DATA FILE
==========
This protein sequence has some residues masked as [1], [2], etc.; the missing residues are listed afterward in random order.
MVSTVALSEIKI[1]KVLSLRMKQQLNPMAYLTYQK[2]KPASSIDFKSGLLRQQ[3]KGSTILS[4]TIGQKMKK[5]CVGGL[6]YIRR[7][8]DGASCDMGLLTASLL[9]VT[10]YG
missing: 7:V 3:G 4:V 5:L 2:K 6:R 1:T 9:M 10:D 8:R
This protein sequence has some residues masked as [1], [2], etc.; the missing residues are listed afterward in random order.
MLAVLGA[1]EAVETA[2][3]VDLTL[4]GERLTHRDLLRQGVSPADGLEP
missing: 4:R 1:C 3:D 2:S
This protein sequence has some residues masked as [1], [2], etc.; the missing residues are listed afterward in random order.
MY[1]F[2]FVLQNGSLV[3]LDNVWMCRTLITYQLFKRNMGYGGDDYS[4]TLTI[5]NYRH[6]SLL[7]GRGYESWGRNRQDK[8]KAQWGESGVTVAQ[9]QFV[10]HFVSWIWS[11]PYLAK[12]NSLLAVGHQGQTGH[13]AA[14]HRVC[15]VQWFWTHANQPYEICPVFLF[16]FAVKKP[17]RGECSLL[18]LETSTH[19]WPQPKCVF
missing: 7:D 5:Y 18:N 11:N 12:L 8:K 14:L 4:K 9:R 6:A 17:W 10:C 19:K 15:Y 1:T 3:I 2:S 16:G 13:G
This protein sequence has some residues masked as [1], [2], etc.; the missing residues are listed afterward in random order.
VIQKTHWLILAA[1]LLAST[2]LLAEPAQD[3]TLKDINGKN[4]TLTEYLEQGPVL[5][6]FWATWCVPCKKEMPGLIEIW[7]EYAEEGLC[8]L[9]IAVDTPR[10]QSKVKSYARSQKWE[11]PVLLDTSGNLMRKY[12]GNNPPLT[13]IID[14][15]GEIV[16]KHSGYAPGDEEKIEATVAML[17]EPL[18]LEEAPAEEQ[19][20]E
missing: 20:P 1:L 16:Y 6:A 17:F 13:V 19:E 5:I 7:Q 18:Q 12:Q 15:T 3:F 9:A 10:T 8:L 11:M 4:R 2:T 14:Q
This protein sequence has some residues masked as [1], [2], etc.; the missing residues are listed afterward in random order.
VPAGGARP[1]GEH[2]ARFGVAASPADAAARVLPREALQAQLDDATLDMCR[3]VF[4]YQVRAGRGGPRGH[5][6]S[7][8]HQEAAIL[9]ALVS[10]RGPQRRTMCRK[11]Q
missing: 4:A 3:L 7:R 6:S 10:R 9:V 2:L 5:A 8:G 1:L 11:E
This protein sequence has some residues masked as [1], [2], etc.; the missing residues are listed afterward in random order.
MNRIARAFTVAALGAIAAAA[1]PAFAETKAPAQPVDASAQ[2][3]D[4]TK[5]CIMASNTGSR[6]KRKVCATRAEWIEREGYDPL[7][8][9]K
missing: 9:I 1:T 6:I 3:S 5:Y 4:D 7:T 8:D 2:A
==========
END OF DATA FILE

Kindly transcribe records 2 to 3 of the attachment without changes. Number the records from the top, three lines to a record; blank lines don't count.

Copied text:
This protein sequence has some residues masked as [1], [2], etc.; the missing residues are listed afterward in random order.
MLAVLGA[1]EAVETA[2][3]VDLTL[4]GERLTHRDLLRQGVSPADGLEP
missing: 4:R 1:C 3:D 2:S
This protein sequence has some residues masked as [1], [2], etc.; the missing residues are listed afterward in random order.
MY[1]F[2]FVLQNGSLV[3]LDNVWMCRTLITYQLFKRNMGYGGDDYS[4]TLTI[5]NYRH[6]SLL[7]GRGYESWGRNRQDK[8]KAQWGESGVTVAQ[9]QFV[10]HFVSWIWS[11]PYLAK[12]NSLLAVGHQGQTGH[13]AA[14]HRVC[15]VQWFWTHANQPYEICPVFLF[16]FAVKKP[17]RGECSLL[18]LETSTH[19]WPQPKCVF
missing: 7:D 5:Y 18:N 11:N 12:L 8:K 14:L 4:K 9:R 6:A 17:W 10:C 19:K 15:Y 1:T 3:I 2:S 16:G 13:G